Tag Archive | girls

The worried and the worries

The Indian community here is always in a frenzy. The middle class is worried about tomorrow, or to be more precise, whether they will have their jobs tomorrow while the upper class is worries about which vacations to take. of course to spend the moolah they earn.

Of course there is another worry too. As the residency permit laws are strict and no one can get citizenship, parents have a different set of worries. Whether the children will be able to adjust in India? Understandably children raised in the confined and protected areas of Bahrain have problems to acclimatize back in India, both weather wise and otherwise.

The parents of girls have some more worries, how to protect their daughters. I understand their worries. If I had a daughter I would myself become a bodyguard for her. I keep a hawk’s eye on my girl-students, I have to, aren’t they my responsibility in the premises of the Institute.

It sometimes amazes me how we change. Just a decade and a half ago I was carefree, daring and well……. free. And now I fret even if a single boy is extra cordial to a single girl. Have I changed that much or have the times changed.

I remember the boys in my class thinking of me as proud because I was independent and kept my stand and of course kept them at arm’s length. I remember slitting a mans wrist slightly because he was acting smart in a movie theatre, I remember kicking a man on his shin because he was trying to touch me in the train…there are numerous other examples but today I am scared. Why?

I remember once I was homesick. I was working in Mumbai and my parents were coming to Mangalore to attend my grandmothers first death anniversary. I just decided to visit them. Of course I would not get train reservation. So I took a bus. The bus was su;posed to be delayed because of the monsoon but it reached right on time at 4.30 in the morning. Everyone got down, me too. The conductor asked me if anyone was coming to pick me. I looked around, there was nobody, so I said no. He hailed a rickshaw, noted its number and made me sit with my bag. Ten minutes later I reached home. I became a star of the moment for having dared to take a rickshaw in the dark of the night/morning. But then I explained about how the conductor had helped me. My parents were proud. Proud that finally their daughter could manage alone.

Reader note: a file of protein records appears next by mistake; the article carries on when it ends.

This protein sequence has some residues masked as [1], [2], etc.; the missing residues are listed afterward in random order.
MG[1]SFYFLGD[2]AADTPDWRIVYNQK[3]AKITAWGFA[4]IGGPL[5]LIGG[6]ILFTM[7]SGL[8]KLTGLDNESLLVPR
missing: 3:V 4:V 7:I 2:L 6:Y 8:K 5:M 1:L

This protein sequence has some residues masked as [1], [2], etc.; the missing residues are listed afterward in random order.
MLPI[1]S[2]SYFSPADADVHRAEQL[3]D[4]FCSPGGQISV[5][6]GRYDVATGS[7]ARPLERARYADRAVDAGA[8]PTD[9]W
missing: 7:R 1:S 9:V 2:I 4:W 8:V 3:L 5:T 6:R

Times for girls I feel have remained the same. They always had to take care of their safety. But then earlier trust was easy and today it is not. As we move ahead technologically the basic qualities of trust, faith, integrity are all dwindling. Sad isn’t it.

But then I had been tough. Today when I see my girl students they seem to be in a world of imagination, obsessed with their lifestyles and their mobiles. And I worry, because life isn’t that easy or that straight.

So I will keep on looking out for all the females around me, you can do that too.

Pink and Blue

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Rohit sped fast on his bicycle. Esha beamed with pride. Yesterday only they had bought this cycle through OLX.com and today Rohit was speeding off on it. And she felt proud. But then, mothers do feel proud of whatever their kids do, don’t they?

‘He is so happy, he wanted just this kind of cycle’, she said to her friend Ayesha.

‘Huh, hoon’, said she

Esha continued,  ‘He wanted a Huffy bicycle with raised handlebars for so long. But you know it is expensive so when I saw the ad in OLX, I grabbed it’.

‘Err, don’t mind’, said Ayesha and stopped.

‘About what Ayesha’, said Esha.

‘Purple is a girly colour’, said she.

‘IS it’, said Esha.

‘Yes, don’t you know… Purple, pink are all girly colours’, said Ayesha.

‘Then what are boyly errr, which colours are meant for boys’, asked Esha.

‘Blue, don’t you know. Blue is the colour for men’, said Ayesha.

At that moment Ayesha’s two-year old daughter came crying, ‘Bhaiya is not giving me his ball’, she complained.

‘Don’t mind, Faizu, if Bhaiya doesn’t give you his blue ball….I will buy you a pink ball today’, she said and walked off.

Esha felt dizzy, so many thoughts went like a whirlwind in her brain that she gasped for breath.

Rohit had pink T-shirts and shorts, he had a pink ball, a pink book..did it mean that she was making him effeminate. Rohit cries a lot at the simplest of reasons. Many say that he cries like a girl.  Was it because he had so much pink in his life? She had visions of  a grown up Rohit walking in a ‘girly’way, wearing skirts and blushing. She held a pillar for support. But then her husband too had a pale pink shirt in his collection and he was in no way effeminate.

‘Ignorance indeed is bliss’, she thought to herself. She was so much better off not knowing that pink is for girls and blue is for boys.

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Written as a part of Write over the weekend an initiative for bloggers by Blogadda.

The theme this week

‘Ignorance indeed is bliss, he/she thought to himself/herself